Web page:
This year I took the ultimate risk; I asked my students what they wanted to learn about. The first time I did this, I was met with averted eyes and mumblings. One student even asked me if this was a trick question? After much reassurance, after all, these kids know that adults usually use their words against them, a few dared to raise their hands. “Well, we like what learn about, Mrs. Ripp, perhaps we could just learn about in a different way?” “Yeah,” piped in another, “Maybe we could have some choice? You know, instead of doing a presentation, I could write a paper. ” And with that, my blinders fell away and I started to realize that teaching is not a solitary job but one you share with every single one of your students.
So I set forth to provide my students with choice, some set perimeters, but always the option to add their own voice somehow. Some students craved the choice, others hated it, after all, why couldn’t the teacher just decide everything, wasn’t that what I got paid to do? After a while though, my students demanded a choice if I had not provided one. Sometime large ones as to what the topic would be and others as simple as who they would work with. The engagement in my students multiplied and the work they did was enthusiastic, creative, and sometimes just downright inspiring. So I continued to ask my students questions; what did they love about school, what did they want to change? How would they run a classroom? What makes a great teacher? What do they wish they had learned about in school but never covered? Many of their answers can be found on our kidblog, our little portal to the world. And I devoured their answers, pushing myself to make our classroom better, more engaging, and more inspiring for these eager learners.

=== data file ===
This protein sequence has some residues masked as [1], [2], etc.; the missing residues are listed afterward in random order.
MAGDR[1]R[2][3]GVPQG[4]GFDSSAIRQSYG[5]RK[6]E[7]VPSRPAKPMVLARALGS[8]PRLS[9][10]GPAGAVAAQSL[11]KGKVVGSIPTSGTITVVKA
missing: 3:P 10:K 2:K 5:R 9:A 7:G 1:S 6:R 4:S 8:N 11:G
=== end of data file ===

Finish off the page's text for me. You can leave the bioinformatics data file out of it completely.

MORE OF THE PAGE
Now looking back after almost a year, I wonder why I never asked the kids before? Why did I spend two years of my teaching career assuming that I knew best? Why did I not reach out and get their opinion? I was afraid of their answers, that is for sure, but truthfully I didn’t see the value in it either. I was the hired expert, the person brought in to fill their minds with knowledge. They were there to be managed, rewarded, punished when needed, and then passed on through the system. After all, these are children we are talking about, not fellow teachers, principals or other people who have teaching careers and experiences telling me how to get better. These are children that should just take whatever we present to them and be happy that they are part of our learning journey. These are children that do not know as much as adults. They are not supposed to have an opinion, let alone share it, because that is not what learning is all about. Or so I thought.
So today I stand by my flaws and mistakes. Without them I would not be on the journey I am on now, one that has led me to reflect deeply on all the things I should change, on all the things I have done right, and how fundamentally being a teacher is not about teaching but about learning alongside with your students. That is what I hope to inspire in others; to ask their students what they want to learn, to ask them their opinion on the school, on the classroom, on what makes a teacher great. And then to act on it, flaws and all, to make a classroom where the students are stakeholders and the teacher is a partner, not the ultimate authority, not the person to be feared, not the only one with knowledge.
The other day a student raised their hand and told me that my lesson was boring. Silence, nervous glances, and then just waiting. I looked straight at that student and said, “You know what? You are right, what can we do to make it better?” The look of relief and excitement that spread across that student’s face will never be forgotten. So ask the children, if you dare.